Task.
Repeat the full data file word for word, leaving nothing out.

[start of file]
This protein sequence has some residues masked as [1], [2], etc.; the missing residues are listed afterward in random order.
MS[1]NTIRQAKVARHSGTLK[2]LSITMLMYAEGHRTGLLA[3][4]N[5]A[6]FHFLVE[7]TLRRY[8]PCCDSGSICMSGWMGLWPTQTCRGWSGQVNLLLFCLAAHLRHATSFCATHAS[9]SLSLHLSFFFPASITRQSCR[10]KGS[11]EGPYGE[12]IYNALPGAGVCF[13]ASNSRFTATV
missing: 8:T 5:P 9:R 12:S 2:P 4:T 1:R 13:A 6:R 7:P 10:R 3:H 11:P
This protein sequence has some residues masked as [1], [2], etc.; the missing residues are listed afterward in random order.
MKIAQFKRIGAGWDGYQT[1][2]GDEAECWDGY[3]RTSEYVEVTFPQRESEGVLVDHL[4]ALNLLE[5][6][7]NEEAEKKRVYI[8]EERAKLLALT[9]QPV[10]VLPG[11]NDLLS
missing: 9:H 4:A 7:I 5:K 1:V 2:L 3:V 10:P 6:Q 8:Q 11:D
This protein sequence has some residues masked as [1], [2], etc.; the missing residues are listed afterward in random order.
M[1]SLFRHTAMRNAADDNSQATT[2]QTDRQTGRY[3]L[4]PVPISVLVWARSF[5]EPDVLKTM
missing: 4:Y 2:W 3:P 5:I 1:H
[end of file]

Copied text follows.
This protein sequence has some residues masked as [1], [2], etc.; the missing residues are listed afterward in random order.
MS[1]NTIRQAKVARHSGTLK[2]LSITMLMYAEGHRTGLLA[3][4]N[5]A[6]FHFLVE[7]TLRRY[8]PCCDSGSICMSGWMGLWPTQTCRGWSGQVNLLLFCLAAHLRHATSFCATHAS[9]SLSLHLSFFFPASITRQSCR[10]KGS[11]EGPYGE[12]IYNALPGAGVCF[13]ASNSRFTATV
missing: 8:T 5:P 9:R 12:S 2:P 4:T 1:R 13:A 6:R 7:P 10:R 3:H 11:P
This protein sequence has some residues masked as [1], [2], etc.; the missing residues are listed afterward in random order.
MKIAQFKRIGAGWDGYQT[1][2]GDEAECWDGY[3]RTSEYVEVTFPQRESEGVLVDHL[4]ALNLLE[5][6][7]NEEAEKKRVYI[8]EERAKLLALT[9]QPV[10]VLPG[11]NDLLS
missing: 9:H 4:A 7:I 5:K 1:V 2:L 3:V 10:P 6:Q 8:Q 11:D
This protein sequence has some residues masked as [1], [2], etc.; the missing residues are listed afterward in random order.
M[1]SLFRHTAMRNAADDNSQATT[2]QTDRQTGRY[3]L[4]PVPISVLVWARSF[5]EPDVLKTM
missing: 4:Y 2:W 3:P 5:I 1:H